Rufous-crowned Sparrow (Aimophila ruficeps)

Rufous-crowned Sparrow

[order] PASSERIFORMES | [family] Emberizidae | [latin] Aimophila ruficeps | [UK] Rufous-crowned Sparrow | [FR] Bruant a couronne fauve | [DE] Rostscheitel-Ammer | [ES] Gorrion alirrojo | [NL] Roestkruingors

Subspecies

Genus Species subspecies Breeding Range Breeding Range 2 Non Breeding Range
Aimophila ruficeps NA, MA sc, sw USA, Mexico
Aimophila ruficeps australis
Aimophila ruficeps boucardi
Aimophila ruficeps canescens
Aimophila ruficeps duponti
Aimophila ruficeps eremoeca
Aimophila ruficeps extima
Aimophila ruficeps fusca
Aimophila ruficeps laybournae
Aimophila ruficeps obscura
Aimophila ruficeps pallidissima
Aimophila ruficeps phillipsi
Aimophila ruficeps ruficeps
Aimophila ruficeps rupicola
Aimophila ruficeps sanctorum
Aimophila ruficeps scottii
Aimophila ruficeps simulans
Aimophila ruficeps sororia
Aimophila ruficeps suttoni

Physical charateristics

A dark sparrow of the arid Southwest, with a plain dusky breast, rufous cap, and rounded tail. Note the black whisker bordering the throat.

Listen to the sound of Rufous-crowned Sparrow

[audio:http://www.aviflevoland.nl/sounddb/R/Rufous-crowned Sparrow.mp3]

Copyright remark: Most sounds derived from xeno-canto

wingspan min.: 20 cm wingspan max.: 23 cm
size min.: 13 cm size max.: 14 cm
incubation min.: 11 days incubation max.: 13 days
fledging min.: 8 days fledging max.: 10 days
broods: 1   eggs min.: 2  
      eggs max.: 5  

Range

North America, Middle America : Southcentral, Southwest USA, Mexico

Habitat

Grassy or rocky slopes with sparse low bushes; open pine-oak woods.
Habitat varies, but always in brushy areas. In Southwest, usually in rocky areas of foothills and lower canyons, in understory of pine-oak woods, or in chaparral or coastal scrub. On southern Great Plains, found in rocky outcrops
with cover of dense grass and scattered bushes.

Reproduction

Members of a pair may remain together all year on permanent home range. In spring and summer, male sings to defend nesting territory.
Nest: Site is usually on the ground, typically well hidden at base of bush or grass clump, placed in a slight depression so that rim of nest is near ground level. Occasionally in low shrub, up to 1-
3′ above ground, especially in eastern part of range. Nest is an open cup made of small twigs, grass, weeds, plant fibers, often with some animal hair in lining.
Eggs: 3-4, sometimes 2-5. Pale bluish white, unmarked. Incubation is probably by female, but details not well known.
Young: Both parents bring food for the nestlings. Young probably leave the nest after about 8-9 days, before they are able to fly; young may remain with parents for up to several months.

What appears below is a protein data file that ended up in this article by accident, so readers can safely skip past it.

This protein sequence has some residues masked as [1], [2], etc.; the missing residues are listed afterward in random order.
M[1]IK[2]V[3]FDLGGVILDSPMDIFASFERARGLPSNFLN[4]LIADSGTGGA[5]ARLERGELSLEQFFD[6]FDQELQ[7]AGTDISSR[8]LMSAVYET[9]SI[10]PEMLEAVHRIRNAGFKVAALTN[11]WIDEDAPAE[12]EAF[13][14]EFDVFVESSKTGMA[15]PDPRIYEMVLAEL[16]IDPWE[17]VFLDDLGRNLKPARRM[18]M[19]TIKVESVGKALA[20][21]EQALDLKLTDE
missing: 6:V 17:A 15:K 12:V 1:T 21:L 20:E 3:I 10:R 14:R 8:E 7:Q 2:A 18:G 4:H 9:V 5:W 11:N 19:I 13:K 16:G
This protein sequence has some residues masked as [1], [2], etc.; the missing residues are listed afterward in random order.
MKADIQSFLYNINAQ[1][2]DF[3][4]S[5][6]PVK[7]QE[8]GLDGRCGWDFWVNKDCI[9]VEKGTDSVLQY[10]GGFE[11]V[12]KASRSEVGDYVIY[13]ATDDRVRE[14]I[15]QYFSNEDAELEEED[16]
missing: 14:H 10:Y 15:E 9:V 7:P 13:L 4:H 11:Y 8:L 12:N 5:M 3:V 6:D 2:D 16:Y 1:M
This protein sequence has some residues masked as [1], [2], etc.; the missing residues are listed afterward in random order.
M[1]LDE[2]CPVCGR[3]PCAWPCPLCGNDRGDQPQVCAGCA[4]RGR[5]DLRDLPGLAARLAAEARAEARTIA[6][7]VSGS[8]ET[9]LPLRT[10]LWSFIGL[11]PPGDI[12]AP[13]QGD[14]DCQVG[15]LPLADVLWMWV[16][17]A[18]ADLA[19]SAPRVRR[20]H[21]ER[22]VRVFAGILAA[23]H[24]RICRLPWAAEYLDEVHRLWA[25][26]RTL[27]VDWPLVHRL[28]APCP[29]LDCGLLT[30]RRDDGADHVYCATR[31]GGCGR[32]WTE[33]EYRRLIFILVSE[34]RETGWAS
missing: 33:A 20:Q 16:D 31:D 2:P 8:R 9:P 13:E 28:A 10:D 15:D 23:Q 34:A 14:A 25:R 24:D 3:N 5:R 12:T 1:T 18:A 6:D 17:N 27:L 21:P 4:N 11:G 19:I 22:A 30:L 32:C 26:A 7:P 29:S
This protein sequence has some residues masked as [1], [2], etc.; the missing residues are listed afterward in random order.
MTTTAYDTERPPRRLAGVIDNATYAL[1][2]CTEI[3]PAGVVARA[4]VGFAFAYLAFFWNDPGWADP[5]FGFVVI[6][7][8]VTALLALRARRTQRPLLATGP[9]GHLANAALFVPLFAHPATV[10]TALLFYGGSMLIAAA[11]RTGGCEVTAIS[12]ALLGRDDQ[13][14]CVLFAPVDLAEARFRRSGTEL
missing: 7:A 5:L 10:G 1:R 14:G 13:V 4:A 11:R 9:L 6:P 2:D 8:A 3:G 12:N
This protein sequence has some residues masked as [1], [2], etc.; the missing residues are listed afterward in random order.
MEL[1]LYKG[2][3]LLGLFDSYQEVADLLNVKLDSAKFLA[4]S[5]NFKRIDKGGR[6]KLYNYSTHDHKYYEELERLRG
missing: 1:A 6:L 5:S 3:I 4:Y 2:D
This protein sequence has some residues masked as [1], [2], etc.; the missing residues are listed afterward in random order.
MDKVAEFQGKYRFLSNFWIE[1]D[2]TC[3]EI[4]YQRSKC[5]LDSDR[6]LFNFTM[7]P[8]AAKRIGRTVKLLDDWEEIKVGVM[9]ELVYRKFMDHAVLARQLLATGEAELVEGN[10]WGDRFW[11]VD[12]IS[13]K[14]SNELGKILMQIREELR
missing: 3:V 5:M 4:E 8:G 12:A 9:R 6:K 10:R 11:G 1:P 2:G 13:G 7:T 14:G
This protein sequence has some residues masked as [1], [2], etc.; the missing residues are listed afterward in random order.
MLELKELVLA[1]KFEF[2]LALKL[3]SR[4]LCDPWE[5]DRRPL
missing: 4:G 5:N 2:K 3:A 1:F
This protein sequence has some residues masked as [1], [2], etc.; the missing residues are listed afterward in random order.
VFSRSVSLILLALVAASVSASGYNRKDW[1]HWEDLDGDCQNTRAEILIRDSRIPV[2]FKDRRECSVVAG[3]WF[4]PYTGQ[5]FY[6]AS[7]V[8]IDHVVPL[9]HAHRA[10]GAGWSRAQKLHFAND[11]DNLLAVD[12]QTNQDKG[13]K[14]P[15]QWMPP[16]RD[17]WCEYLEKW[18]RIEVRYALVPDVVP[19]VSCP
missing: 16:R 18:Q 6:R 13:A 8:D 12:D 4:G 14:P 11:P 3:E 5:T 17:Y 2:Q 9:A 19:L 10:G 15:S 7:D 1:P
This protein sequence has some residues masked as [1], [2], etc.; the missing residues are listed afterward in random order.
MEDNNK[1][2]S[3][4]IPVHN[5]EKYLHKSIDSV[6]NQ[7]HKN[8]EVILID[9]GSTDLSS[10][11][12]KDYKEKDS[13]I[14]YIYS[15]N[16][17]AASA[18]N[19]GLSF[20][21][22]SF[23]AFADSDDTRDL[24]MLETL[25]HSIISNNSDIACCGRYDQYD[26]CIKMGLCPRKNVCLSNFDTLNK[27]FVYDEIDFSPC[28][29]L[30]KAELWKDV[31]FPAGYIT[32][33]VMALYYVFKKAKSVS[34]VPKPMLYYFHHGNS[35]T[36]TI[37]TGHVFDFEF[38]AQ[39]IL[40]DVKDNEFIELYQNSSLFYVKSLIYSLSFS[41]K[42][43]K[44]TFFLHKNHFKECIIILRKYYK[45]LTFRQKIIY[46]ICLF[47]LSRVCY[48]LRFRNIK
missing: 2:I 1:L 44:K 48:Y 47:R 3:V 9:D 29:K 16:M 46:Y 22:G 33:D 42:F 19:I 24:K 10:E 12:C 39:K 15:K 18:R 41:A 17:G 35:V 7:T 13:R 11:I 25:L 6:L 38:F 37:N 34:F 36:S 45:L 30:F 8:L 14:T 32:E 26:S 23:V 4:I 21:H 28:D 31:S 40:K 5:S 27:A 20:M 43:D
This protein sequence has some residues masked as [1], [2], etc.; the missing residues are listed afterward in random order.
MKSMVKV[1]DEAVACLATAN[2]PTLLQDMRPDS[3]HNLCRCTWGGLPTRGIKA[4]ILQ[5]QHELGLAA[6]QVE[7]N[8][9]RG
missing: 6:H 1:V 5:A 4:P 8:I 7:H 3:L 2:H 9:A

Feeding habits

Mostly insects and seeds.
Diet varies with season and locality, but tends to eat more insects in summer, more seeds in winter. Major items in diet may include caterpillars, beetle larvae and adults, grasshoppers, ants, other insects and spiders. Also eats many seeds of grasses an
d weeds, especially in winter.
Behavior: Forages mostly while walking or hopping on the ground, but also will feed up in weeds and low bushes. Tends to move slowly, foraging in a limited area. Usually forages in pairs or in family groups.

Conservation

This species has an extremely large range, and hence does not approach the thresholds for Vulnerable under the range size criterion (Extent of Occurrence <20,000 km2 combined with a declining or fluctuating range size, habitat extent/quality, or population size and a small number of locations or severe fragmentation). Despite the fact that the population trend appears to be decreasing, the decline is not believed to be sufficiently rapid to approach the thresholds for Vulnerable under the population trend criterion (>30% decline over ten years or three generations). The population size is extremely large, and hence does not approach the thresholds for Vulnerable under the population size criterion (<10,000 mature individuals with a continuing decline estimated to be >10% in ten years or three generations, or with a specified population structure). For these reasons the species is evaluated as Least Concern.
Rufous-crowned Sparrow status Least Concern

Migration

Southwestern United States. Breeds locally to eastern Oklahoma, western Arkansas. Migration: Generally a permanent resident. Thought to
retreat from some northern areas of range in winter, but may be simply overlooked at that season.

Distribution map

Rufous-crowned Sparrow distribution range map

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